||Ask Dr. Don
Best type of loan for remodeling
Dear Dr. Don,
My husband and I retired in 2000. We paid cash for our retirement
home and then spent another $25,000 remodeling our home. Unfortunately,
we need to put another $20,000 into the house to get it completed.
We want to borrow the money to finish the house. We only have a
fair credit history due to a previous failed business venture. What
type of loan should we go for?
With a 100-percent equity position in your home, getting a $20,000
mortgage loan, even with only a fair credit history, shouldn't be
Beyond looking at your credit, lenders are looking
at the money they have at risk when they extend you credit. You
may not get a lender's best rate, but you won't get its worst rate
either. See this
Bankrate feature to estimate how a lender would grade your credit.
Then go to Bankrate's Shop & Save channel to
your Equifax credit report and FICO credit score to see exactly
where you stand. It costs just $12.95.
You have three choices of loans: a home equity loan,
a home equity line of credit (HELOC) or a first mortgage. Which
loan is best depends on your retirement budget and your financial
A HELOC is revolving credit like a credit card. That
means you can get the loan, pay it down and then be able to borrow
the money again if you need to up until the loan's final maturity.
HELOCs are variable rate loans and have (at least initially) lower
interest rates than the other two loan choices because the lender
shifts the risk of rising interest rates to the borrower.
The home equity loan is set up like a fixed rate mortgage.
The interest rate doesn't change, monthly payments are fixed, and
principal is repaid (amortized) over the life of the loan. This
type of loan is good for project oriented financing like your home
improvements because you aren't tempted to re-borrow the money like
you might with a HELOC.
A first mortgage can have several advantages. You
can extend a first mortgage over a longer time period than a home
equity loan. While you'll pay more in interest expense by extending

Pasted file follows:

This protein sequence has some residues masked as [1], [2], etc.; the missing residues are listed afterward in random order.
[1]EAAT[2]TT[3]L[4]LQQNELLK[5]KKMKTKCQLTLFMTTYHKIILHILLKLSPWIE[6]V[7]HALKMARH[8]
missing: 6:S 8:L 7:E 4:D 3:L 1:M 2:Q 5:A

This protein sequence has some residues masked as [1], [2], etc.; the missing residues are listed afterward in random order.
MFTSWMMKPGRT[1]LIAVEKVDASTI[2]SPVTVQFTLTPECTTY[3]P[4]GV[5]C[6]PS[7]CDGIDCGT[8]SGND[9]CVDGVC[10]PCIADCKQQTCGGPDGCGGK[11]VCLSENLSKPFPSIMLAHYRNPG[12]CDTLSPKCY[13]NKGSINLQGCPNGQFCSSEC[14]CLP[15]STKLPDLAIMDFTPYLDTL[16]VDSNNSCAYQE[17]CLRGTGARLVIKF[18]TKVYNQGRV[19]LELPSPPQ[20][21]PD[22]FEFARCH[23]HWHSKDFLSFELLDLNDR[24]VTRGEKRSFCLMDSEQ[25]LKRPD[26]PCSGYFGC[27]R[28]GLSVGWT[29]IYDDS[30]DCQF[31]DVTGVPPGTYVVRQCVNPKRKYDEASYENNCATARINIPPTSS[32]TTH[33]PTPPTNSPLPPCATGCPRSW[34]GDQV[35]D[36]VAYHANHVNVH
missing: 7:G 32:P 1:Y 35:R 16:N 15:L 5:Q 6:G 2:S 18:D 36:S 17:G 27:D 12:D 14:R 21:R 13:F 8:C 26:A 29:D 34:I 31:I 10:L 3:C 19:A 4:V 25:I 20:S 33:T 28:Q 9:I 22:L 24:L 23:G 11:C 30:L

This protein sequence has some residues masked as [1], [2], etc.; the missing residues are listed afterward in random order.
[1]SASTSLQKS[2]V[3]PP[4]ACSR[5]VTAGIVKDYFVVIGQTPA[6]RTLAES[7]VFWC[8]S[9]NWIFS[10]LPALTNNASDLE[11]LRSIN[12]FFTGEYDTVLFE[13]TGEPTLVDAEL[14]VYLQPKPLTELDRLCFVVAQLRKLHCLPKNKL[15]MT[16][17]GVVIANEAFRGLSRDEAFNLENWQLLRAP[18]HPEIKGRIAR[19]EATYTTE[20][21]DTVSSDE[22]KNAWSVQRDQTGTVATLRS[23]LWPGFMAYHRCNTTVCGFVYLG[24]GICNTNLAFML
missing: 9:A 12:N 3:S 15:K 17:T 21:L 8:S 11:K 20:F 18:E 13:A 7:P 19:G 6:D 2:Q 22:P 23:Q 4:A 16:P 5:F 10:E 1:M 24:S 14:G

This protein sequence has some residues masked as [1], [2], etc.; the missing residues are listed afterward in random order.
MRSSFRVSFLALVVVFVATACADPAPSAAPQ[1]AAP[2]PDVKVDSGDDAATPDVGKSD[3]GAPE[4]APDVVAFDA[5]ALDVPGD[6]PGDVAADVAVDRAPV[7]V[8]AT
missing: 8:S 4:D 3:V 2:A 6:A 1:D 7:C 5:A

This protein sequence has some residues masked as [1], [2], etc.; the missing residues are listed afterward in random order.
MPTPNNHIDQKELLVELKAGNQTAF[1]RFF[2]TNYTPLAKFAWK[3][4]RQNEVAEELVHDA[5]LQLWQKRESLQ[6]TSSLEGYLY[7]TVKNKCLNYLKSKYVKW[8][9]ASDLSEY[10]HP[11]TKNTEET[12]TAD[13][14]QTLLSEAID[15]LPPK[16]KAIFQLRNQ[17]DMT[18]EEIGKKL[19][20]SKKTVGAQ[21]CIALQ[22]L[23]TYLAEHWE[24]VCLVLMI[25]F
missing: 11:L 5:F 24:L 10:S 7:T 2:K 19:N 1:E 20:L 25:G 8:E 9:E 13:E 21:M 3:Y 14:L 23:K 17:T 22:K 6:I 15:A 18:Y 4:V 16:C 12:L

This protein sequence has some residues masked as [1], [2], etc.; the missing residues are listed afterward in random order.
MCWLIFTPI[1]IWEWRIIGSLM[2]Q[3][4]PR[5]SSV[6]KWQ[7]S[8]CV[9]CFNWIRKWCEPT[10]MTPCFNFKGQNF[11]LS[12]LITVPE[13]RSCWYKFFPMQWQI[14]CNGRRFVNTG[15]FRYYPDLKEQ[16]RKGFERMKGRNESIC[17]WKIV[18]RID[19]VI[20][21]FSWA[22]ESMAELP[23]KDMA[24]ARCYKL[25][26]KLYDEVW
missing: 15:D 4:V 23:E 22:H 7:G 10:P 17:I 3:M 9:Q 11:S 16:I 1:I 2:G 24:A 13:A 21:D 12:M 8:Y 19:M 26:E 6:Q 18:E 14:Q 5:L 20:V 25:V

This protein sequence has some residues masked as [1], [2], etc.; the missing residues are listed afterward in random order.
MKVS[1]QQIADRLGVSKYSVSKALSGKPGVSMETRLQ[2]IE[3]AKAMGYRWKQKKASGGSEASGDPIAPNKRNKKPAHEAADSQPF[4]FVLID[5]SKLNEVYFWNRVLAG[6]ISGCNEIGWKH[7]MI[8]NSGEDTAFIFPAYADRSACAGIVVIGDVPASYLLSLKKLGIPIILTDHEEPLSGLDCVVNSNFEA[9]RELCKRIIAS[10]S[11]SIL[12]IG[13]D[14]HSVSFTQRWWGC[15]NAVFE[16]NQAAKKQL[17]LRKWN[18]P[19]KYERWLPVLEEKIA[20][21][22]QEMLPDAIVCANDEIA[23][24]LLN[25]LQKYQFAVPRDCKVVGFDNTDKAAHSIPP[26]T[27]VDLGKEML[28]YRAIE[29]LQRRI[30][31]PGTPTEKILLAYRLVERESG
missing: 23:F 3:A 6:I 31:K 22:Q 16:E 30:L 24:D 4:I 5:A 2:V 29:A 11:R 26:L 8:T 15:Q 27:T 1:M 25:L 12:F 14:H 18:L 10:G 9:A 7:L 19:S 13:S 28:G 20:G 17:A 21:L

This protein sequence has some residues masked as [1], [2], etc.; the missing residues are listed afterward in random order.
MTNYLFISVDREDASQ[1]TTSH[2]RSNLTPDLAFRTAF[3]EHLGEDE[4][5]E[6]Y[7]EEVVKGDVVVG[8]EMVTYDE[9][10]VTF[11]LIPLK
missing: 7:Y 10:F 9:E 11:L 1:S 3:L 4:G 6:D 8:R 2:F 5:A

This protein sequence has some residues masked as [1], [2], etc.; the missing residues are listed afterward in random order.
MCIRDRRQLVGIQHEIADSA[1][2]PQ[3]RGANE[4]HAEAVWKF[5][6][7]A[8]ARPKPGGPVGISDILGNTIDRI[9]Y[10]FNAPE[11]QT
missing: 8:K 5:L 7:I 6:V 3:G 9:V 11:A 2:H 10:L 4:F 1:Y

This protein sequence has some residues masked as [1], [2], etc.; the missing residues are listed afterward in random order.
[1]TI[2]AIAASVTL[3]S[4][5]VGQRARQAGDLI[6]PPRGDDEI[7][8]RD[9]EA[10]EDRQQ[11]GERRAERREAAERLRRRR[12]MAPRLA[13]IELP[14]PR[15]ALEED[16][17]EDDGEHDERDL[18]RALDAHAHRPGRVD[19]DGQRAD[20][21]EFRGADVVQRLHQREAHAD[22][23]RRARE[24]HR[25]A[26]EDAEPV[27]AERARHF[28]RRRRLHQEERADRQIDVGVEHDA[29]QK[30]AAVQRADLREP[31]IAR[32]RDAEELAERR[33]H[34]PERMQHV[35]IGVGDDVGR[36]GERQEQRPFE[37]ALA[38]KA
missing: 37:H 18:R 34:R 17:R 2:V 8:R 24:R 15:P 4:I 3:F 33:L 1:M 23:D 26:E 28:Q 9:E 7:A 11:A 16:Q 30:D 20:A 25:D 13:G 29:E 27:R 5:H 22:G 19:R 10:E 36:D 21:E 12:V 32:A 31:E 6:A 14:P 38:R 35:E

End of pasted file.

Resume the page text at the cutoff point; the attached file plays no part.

the loan term, you'll also reduce the monthly payments. That can
be important when living on a fixed income.
Home equity loans and HELOCs have advertised rates
based on the assumption that a first mortgage on the property exists.
Without a first mortgage, your home equity loan is in effect a first
mortgage, but you may have problems determining whether the lender
has priced the loan to reflect your situation.
Your choices in interest rates are also more varied
with a first mortgage. You can choose an adjustable rate mortgage
(ARM), a fixed rate mortgage or something in between. The loan term
can vary from 10 years to 30 years, with 15-year and 30-year loans
being the most common choices. It may, however, be difficult to
find a first mortgage lender that is willing to loan you only $20,000
regardless of the loan term.
With no first mortgage outstanding, the closing costs
between a first mortgage and a home equity loan could be fairly
close. Home equity loans usually have lower closing costs because
the lender can use information available from the first mortgage
and that's not true in your situation.
If you've got a nest egg outside of the equity in
your home, then a home equity loan makes sense. If you don't have
a ready reserve to use in an emergency then I like the HELOC's revolving
credit terms. As you pay down the $20,000 you can tap your home's
equity for other reasons without having to get another loan.
A reverse mortgage could give you access to the money
without being tied to a regular payment schedule. You borrow against
the equity in your home, but the bill doesn't come due until you
sell the house or your estate sells the home. Both of you need to
be at least 62 to consider this alternative.
I don't think this is your best choice, I'd rather
see you hold that option in reserve, but you can learn more about
reverse mortgages in this
-- Posted: April 26, 2002